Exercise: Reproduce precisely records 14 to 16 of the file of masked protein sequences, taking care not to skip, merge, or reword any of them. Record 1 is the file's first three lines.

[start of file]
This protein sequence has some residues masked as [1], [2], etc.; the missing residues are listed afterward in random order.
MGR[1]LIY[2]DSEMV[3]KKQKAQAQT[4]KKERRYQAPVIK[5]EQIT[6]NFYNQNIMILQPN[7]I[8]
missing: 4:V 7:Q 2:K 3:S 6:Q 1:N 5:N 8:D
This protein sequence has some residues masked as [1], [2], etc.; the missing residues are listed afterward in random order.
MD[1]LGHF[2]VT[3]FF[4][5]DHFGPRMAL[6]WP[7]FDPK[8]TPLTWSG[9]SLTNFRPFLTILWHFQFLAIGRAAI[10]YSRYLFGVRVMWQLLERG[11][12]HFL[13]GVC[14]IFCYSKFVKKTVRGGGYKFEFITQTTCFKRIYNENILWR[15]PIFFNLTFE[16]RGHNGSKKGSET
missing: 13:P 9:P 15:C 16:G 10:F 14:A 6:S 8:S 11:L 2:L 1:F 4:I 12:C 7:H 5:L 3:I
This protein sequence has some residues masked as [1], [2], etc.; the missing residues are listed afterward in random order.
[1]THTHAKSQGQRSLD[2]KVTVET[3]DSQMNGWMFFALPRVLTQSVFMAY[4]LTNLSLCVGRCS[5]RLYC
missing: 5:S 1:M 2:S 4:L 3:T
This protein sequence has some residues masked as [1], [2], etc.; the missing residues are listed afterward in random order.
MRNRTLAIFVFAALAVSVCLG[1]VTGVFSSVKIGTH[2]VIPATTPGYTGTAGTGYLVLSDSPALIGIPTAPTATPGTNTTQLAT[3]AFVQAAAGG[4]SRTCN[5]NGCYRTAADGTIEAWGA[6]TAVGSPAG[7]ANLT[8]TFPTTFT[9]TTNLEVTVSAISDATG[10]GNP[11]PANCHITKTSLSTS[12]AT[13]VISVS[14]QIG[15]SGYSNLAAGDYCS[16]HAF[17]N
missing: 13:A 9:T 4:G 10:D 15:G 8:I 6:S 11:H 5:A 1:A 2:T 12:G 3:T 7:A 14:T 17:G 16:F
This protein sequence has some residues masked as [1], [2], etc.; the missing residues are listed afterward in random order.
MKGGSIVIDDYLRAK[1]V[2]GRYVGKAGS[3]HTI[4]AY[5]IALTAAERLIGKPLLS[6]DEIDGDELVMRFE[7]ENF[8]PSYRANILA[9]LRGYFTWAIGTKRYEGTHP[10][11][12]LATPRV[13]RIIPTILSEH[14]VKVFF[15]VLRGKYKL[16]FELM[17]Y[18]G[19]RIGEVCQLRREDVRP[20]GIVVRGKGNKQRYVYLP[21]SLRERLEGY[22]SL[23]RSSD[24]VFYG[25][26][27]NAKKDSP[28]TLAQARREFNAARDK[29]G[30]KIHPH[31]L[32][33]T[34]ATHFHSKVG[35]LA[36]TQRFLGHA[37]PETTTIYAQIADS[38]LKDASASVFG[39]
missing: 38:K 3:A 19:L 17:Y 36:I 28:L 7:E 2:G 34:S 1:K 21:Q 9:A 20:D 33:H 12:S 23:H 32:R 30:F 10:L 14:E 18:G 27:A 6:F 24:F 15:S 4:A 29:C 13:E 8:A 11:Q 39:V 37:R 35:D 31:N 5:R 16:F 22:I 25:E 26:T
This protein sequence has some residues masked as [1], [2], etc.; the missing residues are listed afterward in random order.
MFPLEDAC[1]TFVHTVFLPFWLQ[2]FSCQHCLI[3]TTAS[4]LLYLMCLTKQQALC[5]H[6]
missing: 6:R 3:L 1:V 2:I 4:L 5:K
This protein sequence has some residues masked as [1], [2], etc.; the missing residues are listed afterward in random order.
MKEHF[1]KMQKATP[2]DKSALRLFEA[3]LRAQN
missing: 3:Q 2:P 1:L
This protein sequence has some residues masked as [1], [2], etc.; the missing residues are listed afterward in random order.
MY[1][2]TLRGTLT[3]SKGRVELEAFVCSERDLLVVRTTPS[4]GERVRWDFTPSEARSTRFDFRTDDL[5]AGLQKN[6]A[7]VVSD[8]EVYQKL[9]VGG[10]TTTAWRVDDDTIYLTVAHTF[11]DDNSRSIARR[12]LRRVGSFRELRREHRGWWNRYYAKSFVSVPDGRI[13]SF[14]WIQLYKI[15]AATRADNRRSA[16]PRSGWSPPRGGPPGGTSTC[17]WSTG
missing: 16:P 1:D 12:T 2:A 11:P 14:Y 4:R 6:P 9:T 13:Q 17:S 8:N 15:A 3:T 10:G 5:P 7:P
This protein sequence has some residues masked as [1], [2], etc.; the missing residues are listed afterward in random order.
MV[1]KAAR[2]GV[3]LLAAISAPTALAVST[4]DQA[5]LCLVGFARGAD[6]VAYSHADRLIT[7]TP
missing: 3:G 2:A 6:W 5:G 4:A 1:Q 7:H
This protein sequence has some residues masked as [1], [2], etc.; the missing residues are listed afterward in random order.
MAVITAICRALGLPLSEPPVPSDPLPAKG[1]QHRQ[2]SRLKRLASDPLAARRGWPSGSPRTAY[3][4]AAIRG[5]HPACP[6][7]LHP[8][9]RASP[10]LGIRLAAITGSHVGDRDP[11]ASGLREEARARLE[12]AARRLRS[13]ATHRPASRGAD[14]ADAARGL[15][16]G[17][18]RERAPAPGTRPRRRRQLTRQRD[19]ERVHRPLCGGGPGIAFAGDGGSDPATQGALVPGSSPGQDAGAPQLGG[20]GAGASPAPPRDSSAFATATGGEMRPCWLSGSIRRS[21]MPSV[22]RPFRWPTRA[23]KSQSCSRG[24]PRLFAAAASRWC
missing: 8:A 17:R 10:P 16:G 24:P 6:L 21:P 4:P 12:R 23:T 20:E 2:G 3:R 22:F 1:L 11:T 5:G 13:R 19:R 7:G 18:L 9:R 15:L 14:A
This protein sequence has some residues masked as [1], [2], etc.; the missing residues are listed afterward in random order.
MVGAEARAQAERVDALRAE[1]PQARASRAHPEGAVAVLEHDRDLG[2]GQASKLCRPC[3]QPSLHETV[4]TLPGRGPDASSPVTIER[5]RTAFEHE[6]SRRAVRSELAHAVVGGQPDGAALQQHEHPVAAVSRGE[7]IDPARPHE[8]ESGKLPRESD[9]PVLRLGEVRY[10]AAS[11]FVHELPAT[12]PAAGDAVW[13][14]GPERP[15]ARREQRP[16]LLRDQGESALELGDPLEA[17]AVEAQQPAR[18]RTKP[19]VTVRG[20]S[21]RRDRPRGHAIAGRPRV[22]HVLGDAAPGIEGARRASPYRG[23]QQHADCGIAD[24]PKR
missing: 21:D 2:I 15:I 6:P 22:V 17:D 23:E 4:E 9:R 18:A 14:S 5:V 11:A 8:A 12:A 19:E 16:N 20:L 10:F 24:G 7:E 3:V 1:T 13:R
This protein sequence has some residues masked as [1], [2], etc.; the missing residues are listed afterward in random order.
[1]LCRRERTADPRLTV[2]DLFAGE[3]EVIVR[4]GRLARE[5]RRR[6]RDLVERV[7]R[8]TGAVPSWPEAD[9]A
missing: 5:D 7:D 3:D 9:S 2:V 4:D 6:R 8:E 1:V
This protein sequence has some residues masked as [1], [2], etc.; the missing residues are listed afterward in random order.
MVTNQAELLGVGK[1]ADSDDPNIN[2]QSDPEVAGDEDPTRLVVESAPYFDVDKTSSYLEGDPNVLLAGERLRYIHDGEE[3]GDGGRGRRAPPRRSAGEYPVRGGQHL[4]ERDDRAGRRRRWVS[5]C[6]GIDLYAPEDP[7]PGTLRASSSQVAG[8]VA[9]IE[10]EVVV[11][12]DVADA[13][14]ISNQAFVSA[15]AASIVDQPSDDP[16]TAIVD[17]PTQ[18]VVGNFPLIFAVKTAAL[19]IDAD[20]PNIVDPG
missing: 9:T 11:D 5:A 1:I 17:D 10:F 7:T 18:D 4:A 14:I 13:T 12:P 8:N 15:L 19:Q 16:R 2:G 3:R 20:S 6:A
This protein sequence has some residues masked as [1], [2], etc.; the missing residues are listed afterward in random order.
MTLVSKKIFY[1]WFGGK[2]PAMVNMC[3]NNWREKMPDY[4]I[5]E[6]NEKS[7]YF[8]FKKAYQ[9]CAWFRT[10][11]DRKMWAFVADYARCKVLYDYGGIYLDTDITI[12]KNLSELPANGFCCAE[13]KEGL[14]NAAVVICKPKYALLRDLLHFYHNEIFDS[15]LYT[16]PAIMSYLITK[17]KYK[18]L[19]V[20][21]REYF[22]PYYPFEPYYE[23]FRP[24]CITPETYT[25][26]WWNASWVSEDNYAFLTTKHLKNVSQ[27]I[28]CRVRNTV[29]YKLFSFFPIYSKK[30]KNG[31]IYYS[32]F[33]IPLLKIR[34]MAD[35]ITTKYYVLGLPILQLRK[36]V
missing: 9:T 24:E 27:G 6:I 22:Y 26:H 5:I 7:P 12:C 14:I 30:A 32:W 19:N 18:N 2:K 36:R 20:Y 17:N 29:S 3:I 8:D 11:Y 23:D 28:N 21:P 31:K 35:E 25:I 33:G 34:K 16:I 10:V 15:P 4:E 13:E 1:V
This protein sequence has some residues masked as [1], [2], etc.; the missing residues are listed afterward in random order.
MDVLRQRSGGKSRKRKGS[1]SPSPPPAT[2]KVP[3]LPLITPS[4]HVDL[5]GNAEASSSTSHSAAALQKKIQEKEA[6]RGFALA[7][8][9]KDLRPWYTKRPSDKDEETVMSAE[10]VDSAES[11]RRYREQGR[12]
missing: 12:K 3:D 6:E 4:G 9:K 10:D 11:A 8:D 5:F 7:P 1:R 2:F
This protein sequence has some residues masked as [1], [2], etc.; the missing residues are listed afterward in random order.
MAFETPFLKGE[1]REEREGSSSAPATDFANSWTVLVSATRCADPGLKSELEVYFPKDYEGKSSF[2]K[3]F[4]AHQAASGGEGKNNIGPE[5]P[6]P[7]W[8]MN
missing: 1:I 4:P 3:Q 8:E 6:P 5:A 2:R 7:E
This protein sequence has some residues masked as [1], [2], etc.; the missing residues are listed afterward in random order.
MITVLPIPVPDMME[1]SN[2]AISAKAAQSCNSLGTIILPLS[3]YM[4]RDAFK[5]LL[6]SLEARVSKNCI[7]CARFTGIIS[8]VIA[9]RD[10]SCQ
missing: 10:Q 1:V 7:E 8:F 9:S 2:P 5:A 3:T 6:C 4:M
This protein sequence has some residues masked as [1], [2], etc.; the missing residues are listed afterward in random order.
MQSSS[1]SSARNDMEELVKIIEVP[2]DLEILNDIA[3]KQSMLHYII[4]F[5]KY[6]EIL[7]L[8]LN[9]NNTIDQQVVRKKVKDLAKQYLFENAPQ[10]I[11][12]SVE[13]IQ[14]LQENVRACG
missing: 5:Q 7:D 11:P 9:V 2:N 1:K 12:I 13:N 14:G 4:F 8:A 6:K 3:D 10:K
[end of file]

This protein sequence has some residues masked as [1], [2], etc.; the missing residues are listed afterward in random order.
MTLVSKKIFY[1]WFGGK[2]PAMVNMC[3]NNWREKMPDY[4]I[5]E[6]NEKS[7]YF[8]FKKAYQ[9]CAWFRT[10][11]DRKMWAFVADYARCKVLYDYGGIYLDTDITI[12]KNLSELPANGFCCAE[13]KEGL[14]NAAVVICKPKYALLRDLLHFYHNEIFDS[15]LYT[16]PAIMSYLITK[17]KYK[18]L[19]V[20][21]REYF[22]PYYPFEPYYE[23]FRP[24]CITPETYT[25][26]WWNASWVSEDNYAFLTTKHLKNVSQ[27]I[28]CRVRNTV[29]YKLFSFFPIYSKK[30]KNG[31]IYYS[32]F[33]IPLLKIR[34]MAD[35]ITTKYYVLGLPILQLRK[36]V
missing: 9:T 24:E 27:G 6:I 22:Y 26:H 5:I 7:P 12:C 14:I 30:A 32:W 19:N 18:N 2:K 36:R 20:Y 17:N 29:S 3:I 8:D 11:Y 23:D 28:N 21:P 31:K 35:E 25:I 33:G 34:K 16:I 10:V 15:P 4:E 13:E 1:V
This protein sequence has some residues masked as [1], [2], etc.; the missing residues are listed afterward in random order.
MDVLRQRSGGKSRKRKGS[1]SPSPPPAT[2]KVP[3]LPLITPS[4]HVDL[5]GNAEASSSTSHSAAALQKKIQEKEA[6]RGFALA[7][8][9]KDLRPWYTKRPSDKDEETVMSAE[10]VDSAES[11]RRYREQGR[12]
missing: 12:K 3:D 6:E 4:G 9:K 10:D 11:A 8:D 5:F 7:P 1:R 2:F
This protein sequence has some residues masked as [1], [2], etc.; the missing residues are listed afterward in random order.
MAFETPFLKGE[1]REEREGSSSAPATDFANSWTVLVSATRCADPGLKSELEVYFPKDYEGKSSF[2]K[3]F[4]AHQAASGGEGKNNIGPE[5]P[6]P[7]W[8]MN
missing: 1:I 4:P 3:Q 8:E 6:P 5:A 2:R 7:E